On the day of the incident, tree trimming operations had been completed and the victim was returning the two outside phases to their permanent positions at the outer ends of the crossarm. Two co-workers on the ground were assisting the victim in moving each phase by either pulling on, or leaving slack in, a length of hemp rope the victim had tied to the powerline. At this time, the victim was wearing only leather gloves. Unwritten company standard operating procedures required the use of rubber linemen’s gloves during work on energized powerlines. The victim had re-attached one of the phases to its permanent insulator and had tied the hemp rope on the second phase to be moved. A temporary fused jumper was attached to this phase in the bucket area. The victim told his co-workers on the ground to leave slack in the rope to allow the phase to rest against its permanent insulator. The victim then told his co-workers he had reattached the powerline to the insulator. Upon looking up at the victim, the first co-worker noticed that one of the victim’s gloves was smoking. He called to the victim but received no answer. The second co-worker jumped onto the back of the aerial bucket truck to lower the aerial bucket using the truck-mounted controls. However, the truck stalled, disabling the controls. While the second co-worker tried to re-start the truck, the first ran 50 feet to the farmhouse to ask the residents to call the emergency medical service (EMS). When the first co-worker returned to the truck, he saw the second co-worker preparing to climb the pole. After the second co-worker climbed the utility pole and de-energized the new transformer, he entered the aerial bucket and initiated cardiopulmonary resuscitation (CPR) on the victim.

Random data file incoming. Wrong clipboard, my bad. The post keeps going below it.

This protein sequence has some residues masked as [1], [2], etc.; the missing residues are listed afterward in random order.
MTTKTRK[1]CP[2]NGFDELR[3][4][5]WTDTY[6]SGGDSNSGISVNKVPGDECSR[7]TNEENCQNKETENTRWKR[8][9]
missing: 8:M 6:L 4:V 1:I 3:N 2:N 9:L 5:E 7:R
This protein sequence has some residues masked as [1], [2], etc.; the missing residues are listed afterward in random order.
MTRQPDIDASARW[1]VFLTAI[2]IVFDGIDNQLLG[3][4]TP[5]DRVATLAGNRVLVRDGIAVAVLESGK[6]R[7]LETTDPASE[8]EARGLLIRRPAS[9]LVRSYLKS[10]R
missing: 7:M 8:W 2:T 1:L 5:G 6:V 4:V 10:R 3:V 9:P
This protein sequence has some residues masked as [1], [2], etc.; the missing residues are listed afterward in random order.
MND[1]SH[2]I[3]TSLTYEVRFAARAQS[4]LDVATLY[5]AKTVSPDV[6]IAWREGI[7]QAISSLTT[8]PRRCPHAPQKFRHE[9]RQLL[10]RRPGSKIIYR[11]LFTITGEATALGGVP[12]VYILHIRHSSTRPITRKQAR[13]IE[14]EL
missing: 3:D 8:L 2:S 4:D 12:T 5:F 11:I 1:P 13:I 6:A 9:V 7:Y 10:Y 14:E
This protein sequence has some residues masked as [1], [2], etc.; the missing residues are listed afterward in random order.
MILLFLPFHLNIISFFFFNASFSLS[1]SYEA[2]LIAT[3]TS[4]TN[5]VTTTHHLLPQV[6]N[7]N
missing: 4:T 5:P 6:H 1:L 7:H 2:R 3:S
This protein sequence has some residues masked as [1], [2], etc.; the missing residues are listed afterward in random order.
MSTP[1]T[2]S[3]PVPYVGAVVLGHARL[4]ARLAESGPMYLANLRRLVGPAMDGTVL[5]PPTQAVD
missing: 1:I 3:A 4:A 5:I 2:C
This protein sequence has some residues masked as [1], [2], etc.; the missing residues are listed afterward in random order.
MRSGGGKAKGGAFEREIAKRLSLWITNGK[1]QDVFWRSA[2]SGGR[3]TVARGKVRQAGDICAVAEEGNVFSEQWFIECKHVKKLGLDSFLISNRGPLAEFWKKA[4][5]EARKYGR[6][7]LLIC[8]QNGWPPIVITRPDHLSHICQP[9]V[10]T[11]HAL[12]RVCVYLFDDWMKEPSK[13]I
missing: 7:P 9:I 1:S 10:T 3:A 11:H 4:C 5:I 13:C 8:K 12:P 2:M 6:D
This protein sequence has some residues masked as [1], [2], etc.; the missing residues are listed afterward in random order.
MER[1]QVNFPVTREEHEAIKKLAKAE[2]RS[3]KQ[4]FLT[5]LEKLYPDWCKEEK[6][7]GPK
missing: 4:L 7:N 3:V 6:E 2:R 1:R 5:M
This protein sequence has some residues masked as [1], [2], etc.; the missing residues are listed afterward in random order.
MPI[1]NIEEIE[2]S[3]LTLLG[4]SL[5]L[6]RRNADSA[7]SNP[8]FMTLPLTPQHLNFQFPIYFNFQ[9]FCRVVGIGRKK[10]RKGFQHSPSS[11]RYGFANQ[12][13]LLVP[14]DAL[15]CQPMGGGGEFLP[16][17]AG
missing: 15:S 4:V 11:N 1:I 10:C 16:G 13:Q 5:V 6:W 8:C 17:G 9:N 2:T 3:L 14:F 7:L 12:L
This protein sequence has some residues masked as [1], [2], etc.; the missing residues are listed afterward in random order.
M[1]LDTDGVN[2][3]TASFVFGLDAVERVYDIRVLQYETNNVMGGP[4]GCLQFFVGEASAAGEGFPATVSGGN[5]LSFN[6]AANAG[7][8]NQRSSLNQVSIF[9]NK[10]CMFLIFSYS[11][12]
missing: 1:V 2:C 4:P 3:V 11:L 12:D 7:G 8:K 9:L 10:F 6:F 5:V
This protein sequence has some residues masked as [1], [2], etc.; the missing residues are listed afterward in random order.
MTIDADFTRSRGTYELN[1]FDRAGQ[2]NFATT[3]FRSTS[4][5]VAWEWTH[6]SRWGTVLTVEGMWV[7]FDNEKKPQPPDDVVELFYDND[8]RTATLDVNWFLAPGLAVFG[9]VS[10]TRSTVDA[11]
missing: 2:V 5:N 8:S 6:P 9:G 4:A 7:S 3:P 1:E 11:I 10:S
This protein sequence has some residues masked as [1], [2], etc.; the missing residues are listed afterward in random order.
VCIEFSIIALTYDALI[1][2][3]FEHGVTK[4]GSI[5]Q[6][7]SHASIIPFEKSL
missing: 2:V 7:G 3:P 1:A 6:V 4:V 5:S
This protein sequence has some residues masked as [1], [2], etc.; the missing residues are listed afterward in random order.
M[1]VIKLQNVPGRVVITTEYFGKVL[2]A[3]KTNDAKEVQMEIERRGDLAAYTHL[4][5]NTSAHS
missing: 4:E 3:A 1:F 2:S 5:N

The first co-worker was trying to re-start the truck when a tree trimming crew arrived at the site in another aerial bucket truck. The first co-worker and a tree trimmer, assisted by the second co-worker, transferred the victim into the tree trimmers’ aerial bucket and lowered the victim to the ground. The EMS arrived within minutes and transported the victim to the hospital where he was pronounced dead by the attending physician.